London Puts the Spotlight on Cord Blood
The first day of the event focused on introducing banks to the FACT Cord Blood inspection process as well as the need for international standards. A portion of the day was also dedicated to explaining the role of the inspector and the requirements for becoming an inspector.
On the second day, meetings ran in tandem featuring a variety of topics and speakers. Attendees were encouraged to float between the two rooms and attend those meeting most important to them. In one room, FACT focused on real world applications of procedures and concepts. The day was designed to strengthen attendees quality assurance knowledge through a variety of presentations and exercises.
One of our favorite presentations and exercises looked at the implications and risks of having standards that are too strict given the potential new applications for cord blood in the near future. This topic was led by Ed Brindle, MSc, MLT from Insception Lifebank cord blood bank in Canada and an active volunteer on the FACT Accreditation Standards Committee. He challenged attendees to work together to determine the pros and cons of changing certain acceptance criteria for cord blood units and the impact that these changes would have on current and future therapies.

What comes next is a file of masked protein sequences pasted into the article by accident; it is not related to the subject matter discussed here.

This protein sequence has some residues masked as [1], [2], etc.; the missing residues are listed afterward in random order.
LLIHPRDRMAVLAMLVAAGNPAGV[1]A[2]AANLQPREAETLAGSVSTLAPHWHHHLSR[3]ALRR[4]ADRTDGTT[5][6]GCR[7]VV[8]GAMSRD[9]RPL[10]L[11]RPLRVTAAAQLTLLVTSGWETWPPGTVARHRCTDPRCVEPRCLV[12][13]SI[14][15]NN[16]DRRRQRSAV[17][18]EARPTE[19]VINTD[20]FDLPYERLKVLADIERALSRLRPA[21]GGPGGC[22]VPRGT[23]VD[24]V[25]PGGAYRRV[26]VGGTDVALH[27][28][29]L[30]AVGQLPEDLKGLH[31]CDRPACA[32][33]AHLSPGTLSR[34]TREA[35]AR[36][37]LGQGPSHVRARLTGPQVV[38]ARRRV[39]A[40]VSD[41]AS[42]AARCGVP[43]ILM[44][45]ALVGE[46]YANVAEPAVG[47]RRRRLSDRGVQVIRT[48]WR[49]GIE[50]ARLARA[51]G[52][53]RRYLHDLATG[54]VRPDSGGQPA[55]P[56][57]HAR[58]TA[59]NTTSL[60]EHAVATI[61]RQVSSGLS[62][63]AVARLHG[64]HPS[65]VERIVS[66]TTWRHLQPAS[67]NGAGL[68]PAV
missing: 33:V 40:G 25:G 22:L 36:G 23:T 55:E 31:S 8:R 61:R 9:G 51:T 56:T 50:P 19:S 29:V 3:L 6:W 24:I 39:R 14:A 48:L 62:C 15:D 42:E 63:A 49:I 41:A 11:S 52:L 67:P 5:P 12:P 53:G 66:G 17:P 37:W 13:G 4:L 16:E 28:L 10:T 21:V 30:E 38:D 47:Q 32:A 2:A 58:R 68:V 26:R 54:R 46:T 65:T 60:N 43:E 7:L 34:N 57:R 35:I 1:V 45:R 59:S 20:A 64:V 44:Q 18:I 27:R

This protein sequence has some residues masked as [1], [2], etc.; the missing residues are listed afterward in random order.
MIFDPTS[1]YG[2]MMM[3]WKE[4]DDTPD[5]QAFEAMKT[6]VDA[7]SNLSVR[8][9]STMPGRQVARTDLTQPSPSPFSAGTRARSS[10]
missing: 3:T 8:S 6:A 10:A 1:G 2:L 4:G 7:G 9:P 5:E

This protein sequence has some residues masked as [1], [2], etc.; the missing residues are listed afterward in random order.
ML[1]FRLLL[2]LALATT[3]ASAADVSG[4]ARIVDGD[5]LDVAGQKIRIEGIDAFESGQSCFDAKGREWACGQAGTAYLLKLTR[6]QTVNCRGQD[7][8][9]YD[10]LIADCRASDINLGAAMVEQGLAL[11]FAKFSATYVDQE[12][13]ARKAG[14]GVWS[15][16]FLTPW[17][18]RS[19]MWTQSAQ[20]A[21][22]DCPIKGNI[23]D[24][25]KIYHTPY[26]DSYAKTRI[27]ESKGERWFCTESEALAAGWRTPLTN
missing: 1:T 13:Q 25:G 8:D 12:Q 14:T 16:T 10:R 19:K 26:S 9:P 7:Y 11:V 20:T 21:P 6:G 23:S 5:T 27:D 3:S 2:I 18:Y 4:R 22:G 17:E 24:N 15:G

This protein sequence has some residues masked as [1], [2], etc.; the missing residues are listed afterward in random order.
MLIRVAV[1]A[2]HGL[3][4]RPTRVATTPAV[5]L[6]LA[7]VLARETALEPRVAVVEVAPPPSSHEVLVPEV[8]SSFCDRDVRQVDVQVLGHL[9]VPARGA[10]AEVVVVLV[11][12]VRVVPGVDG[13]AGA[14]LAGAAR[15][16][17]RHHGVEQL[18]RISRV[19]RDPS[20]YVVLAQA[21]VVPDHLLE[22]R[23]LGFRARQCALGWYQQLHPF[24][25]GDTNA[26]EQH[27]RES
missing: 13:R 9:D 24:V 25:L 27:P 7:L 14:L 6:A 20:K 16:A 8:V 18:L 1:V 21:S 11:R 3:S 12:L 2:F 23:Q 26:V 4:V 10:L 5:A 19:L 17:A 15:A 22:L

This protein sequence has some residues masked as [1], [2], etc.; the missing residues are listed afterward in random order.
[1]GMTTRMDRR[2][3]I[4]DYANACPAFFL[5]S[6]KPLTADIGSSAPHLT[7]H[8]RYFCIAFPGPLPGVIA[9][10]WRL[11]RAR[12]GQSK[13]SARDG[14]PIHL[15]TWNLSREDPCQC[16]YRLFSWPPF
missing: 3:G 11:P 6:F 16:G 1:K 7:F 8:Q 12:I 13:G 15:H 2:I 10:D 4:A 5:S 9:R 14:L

Another notable presentation was made by Gesine Koegler, PhD who discussed the recent evolutions in the industry, namely the NetCord and WMDA partnership. Not only did Koegler give an overview of current trends in the industry but she spoke in great detail about the benefits of bringing WMDA and NetCord together under one umbrella. Born out of common goals, the new partnership signals another milestone for the industry as a whole.
Just upstairs, the Cord Blood Association together with ISCT and ABSMT held a full day of presentations. They hosted a truly dynamic group of speakers including Jaap Boelens, PhD. and Juliet Barker, MBBS. Dr. Joanne Kurtzberg and Dr. Elizabeth J. Shpall presented alongside key leaders in the field to cover topics such as cord expansion, cord blood versus haplo trends and breakthroughs in regenerative medicine. Each presentation was packed with useful information and the question/answer sessions were particularly beneficial.
Without a doubt the 2-day Cord Blood Spotlight was both highly educational and practical. As attendees, we learned about the importance of international standards for both public and private cord blood banks. We also enjoyed hearing how the latest research is advancing and then going back to the workshops to explore how the standards might change in the future based on these developments.
One thing is clear. . . the best public/private cord blood banks understand these details. They are actively making sure that the cord blood units they store are accessible and usable for current applications. They are also preparing today for what the near future holds, especially with regards to regenerative medicine.
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